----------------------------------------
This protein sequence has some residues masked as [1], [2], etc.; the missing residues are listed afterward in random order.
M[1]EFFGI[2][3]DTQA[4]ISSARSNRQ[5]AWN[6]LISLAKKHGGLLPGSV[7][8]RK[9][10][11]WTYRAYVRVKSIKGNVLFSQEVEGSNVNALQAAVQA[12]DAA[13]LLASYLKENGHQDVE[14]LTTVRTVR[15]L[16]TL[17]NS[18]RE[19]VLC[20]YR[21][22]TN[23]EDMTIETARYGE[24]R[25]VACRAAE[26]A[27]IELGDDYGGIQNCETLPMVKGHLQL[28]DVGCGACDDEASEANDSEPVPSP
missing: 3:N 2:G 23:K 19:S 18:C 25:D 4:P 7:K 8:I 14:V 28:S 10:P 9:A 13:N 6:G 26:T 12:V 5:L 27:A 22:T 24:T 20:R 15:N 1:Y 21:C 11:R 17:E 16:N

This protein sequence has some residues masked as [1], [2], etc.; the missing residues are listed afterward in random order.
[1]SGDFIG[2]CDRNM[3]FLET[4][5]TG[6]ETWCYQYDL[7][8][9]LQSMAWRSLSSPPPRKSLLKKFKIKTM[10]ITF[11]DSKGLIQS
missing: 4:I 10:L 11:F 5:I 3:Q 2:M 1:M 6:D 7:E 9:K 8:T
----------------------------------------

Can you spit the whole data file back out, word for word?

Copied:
This protein sequence has some residues masked as [1], [2], etc.; the missing residues are listed afterward in random order.
M[1]EFFGI[2][3]DTQA[4]ISSARSNRQ[5]AWN[6]LISLAKKHGGLLPGSV[7][8]RK[9][10][11]WTYRAYVRVKSIKGNVLFSQEVEGSNVNALQAAVQA[12]DAA[13]LLASYLKENGHQDVE[14]LTTVRTVR[15]L[16]TL[17]NS[18]RE[19]VLC[20]YR[21][22]TN[23]EDMTIETARYGE[24]R[25]VACRAAE[26]A[27]IELGDDYGGIQNCETLPMVKGHLQL[28]DVGCGACDDEASEANDSEPVPSP
missing: 3:N 2:G 23:K 19:S 18:C 25:D 4:P 7:K 8:I 14:V 28:S 10:P 9:A 13:N 6:G 26:T 12:V 5:L 27:A 22:T 24:T 20:R 15:N 1:Y 21:C 11:R 17:E 16:N

This protein sequence has some residues masked as [1], [2], etc.; the missing residues are listed afterward in random order.
[1]SGDFIG[2]CDRNM[3]FLET[4][5]TG[6]ETWCYQYDL[7][8][9]LQSMAWRSLSSPPPRKSLLKKFKIKTM[10]ITF[11]DSKGLIQS
missing: 4:I 10:L 11:F 5:I 3:Q 2:M 1:M 6:D 7:E 9:K 8:T